Preview: Wolves at Rockets
HOUSTON — With their attention at least partially focused on their first-round playoff opponent since last week, the Houston Rockets have performed like a distracted squad ready for the regular season to end and for the postseason to commence.
With the Minnesota Timberwolves (31-50) paying a visit to Toyota Center on Wednesday night, one more game stands between Houston (54-27) and its Western Conference first-round showdown with the Oklahoma City Thunder. With the third seed in their possession since the calendar turned, the Rockets have been tweaking rotations and striving to maintain health down the stretch.
Coach Mike D’Antoni has taken to resting starters in recent games. Houston played without forward Trevor Ariza, reserve guard Eric Gordon and reserve center Nene in its 135-128 win over the Sacramento Kings on Sunday. The following night in Los Angeles, the Rockets were again without Nene, plus guards Patrick Beverley and Lou Williams and center Clint Capela.
“I think our guys are ready,” D’Antoni said. “The biggest thing is we wanted to get some guys some minutes. I was under a minutes restriction for a lot of guys, and I thought they got some good work in. Overall, (the result is) to be expected.”
In their final tuneup for the postseason, the Rockets have a few minor milestones in reach. James Harden, All-Star guard and MVP candidate, needs six assists to become the first player in history with 2,000 points, 900 assists and 600 rebounds in a season. Harden leads the NBA with 11.2 assists per game.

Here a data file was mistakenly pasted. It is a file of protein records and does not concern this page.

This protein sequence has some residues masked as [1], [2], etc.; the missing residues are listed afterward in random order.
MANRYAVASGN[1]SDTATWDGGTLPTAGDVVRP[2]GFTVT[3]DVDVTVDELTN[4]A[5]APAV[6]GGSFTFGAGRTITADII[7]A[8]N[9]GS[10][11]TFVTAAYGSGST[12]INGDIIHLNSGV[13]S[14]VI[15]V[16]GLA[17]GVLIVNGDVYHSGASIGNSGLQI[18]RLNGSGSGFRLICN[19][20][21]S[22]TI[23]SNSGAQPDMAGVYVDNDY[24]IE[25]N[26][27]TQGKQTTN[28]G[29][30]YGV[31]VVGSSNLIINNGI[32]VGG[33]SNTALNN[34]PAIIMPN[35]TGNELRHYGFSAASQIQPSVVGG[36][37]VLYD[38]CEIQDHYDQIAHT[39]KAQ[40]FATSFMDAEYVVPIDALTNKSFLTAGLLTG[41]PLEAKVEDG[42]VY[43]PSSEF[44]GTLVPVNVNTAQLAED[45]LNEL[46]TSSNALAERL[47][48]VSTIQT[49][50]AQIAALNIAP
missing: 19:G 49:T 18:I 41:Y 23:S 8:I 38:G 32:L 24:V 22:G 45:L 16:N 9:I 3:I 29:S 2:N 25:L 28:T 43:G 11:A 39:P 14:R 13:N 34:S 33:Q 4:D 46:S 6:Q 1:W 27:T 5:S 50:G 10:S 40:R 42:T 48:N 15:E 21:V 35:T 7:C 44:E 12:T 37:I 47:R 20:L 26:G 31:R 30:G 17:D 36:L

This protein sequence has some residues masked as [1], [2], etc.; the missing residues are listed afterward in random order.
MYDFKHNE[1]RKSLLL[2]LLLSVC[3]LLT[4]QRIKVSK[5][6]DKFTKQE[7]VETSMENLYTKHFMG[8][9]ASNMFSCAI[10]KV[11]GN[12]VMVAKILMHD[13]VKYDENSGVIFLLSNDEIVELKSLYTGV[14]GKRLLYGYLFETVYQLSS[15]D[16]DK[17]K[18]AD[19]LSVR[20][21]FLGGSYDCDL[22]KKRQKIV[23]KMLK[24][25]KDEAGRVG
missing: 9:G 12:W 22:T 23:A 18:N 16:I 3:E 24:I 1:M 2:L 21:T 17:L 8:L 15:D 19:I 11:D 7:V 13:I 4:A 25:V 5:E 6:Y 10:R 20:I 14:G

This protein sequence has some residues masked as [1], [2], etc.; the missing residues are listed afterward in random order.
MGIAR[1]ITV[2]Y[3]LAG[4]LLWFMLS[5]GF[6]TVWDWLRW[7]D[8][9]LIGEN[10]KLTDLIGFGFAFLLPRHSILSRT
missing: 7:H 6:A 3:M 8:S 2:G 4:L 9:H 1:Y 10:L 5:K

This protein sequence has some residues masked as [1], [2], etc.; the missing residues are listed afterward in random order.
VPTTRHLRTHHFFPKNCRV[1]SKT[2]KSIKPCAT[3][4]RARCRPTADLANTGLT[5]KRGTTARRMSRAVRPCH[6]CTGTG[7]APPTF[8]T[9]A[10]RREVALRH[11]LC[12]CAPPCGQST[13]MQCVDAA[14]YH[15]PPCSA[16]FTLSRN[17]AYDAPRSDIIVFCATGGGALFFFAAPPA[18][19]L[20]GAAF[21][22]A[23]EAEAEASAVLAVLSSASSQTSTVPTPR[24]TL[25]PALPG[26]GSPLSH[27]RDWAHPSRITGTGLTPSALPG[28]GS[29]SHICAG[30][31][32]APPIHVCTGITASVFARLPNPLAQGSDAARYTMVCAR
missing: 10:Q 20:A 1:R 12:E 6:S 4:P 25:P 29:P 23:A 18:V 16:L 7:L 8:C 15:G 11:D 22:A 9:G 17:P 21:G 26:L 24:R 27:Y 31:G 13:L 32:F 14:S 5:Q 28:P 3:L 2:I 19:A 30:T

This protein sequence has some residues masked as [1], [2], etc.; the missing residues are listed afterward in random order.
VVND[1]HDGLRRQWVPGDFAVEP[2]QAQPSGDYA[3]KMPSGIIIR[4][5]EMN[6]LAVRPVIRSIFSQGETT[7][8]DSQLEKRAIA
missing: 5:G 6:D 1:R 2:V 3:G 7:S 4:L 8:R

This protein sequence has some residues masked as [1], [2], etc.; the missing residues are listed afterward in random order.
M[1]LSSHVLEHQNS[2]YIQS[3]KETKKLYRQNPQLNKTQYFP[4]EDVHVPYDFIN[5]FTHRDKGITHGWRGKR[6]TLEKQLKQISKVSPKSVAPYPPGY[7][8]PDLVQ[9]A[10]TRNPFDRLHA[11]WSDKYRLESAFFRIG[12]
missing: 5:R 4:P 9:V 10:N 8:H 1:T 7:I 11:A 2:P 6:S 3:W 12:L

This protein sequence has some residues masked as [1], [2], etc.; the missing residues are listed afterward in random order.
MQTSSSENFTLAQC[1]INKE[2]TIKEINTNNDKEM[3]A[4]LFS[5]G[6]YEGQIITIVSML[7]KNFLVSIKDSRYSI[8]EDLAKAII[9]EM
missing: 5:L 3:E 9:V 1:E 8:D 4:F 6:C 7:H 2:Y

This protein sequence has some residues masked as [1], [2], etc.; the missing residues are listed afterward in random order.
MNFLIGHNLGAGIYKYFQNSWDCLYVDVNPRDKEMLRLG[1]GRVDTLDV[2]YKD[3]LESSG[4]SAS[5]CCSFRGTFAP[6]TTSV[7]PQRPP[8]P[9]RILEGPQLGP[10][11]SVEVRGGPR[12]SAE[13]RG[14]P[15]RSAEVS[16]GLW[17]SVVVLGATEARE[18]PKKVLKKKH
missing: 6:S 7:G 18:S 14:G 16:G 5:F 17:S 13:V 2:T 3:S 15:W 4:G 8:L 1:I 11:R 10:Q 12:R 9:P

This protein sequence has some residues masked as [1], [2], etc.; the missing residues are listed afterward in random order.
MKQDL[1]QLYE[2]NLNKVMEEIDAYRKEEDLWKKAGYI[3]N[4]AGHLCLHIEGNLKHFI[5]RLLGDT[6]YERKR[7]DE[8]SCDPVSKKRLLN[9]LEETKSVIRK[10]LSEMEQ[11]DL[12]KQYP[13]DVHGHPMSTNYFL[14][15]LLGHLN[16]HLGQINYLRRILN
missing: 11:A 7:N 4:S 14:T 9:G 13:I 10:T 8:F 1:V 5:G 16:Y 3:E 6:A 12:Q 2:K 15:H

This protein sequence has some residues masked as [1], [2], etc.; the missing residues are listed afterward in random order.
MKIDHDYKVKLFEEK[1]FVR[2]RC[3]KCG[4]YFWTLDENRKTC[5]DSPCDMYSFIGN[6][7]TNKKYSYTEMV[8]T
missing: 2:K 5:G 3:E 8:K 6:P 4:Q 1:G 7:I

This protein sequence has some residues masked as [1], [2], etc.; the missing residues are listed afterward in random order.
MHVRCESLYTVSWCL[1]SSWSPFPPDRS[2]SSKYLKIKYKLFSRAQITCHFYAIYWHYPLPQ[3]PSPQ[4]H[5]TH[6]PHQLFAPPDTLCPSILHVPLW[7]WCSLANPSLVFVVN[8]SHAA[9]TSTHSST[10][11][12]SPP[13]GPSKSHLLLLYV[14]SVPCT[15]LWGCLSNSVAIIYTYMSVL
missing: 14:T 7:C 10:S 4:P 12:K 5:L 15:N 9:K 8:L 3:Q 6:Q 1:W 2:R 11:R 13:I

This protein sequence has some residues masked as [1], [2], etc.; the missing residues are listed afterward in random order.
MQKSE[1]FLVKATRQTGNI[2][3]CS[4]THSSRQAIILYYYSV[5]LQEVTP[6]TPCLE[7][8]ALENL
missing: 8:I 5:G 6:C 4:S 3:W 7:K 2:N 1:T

With one 3-point field goal, forward Ryan Anderson would reach 200 and join Harden (257) and Gordon (243) at that benchmark. Eight players have hit 200 3-pointers this season, with Anderson and Thunder guard Russell Westbrook (both at 199) and Clippers guard J.J. Redick (198) on the doorstep. Westbrook (rest) did not participate on Tuesday night against the Timberwolves.
A triumph over Minnesota would enable these Rockets to match the 1992-93 and 2007-08 teams for the fourth-most victories in franchise history.
The Timberwolves dropped their fifth consecutive game, 100-98, vs. the Thunder. Minnesota, with its promising nucleus of young talent plus accomplished coach Tom Thibodeau, entered the season with playoff dreams but instead will post a sub-.400 winning percentage for the 10th time in 11 years.
While Andrew Wiggins will likely close as the NBA leader in minutes — he has 3,018 entering Wednesday, 24 more than teammate Karl-Anthony Towns — and Towns bypassed Kevin Love (2,010 points in 2013-14) to set the franchise single-season scoring mark (2,033 and counting), Minnesota lost Zach LaVine to a left ACL tear on Feb. 3 and never got its defense anchored (26th in defensive rating).
Given the expectations, the finale will represent the end of a disappointing campaign for the Timberwolves, who rolled out a rebrand with a new primary logo on Tuesday night and the promise of new uniforms in the coming days.
“The challenge for us is we have to continue to build winning habits each and every day,” Thibodeau said. “Keep putting everything you have into it. That’s something we talked about at the beginning of the season, and we still talk about it now.”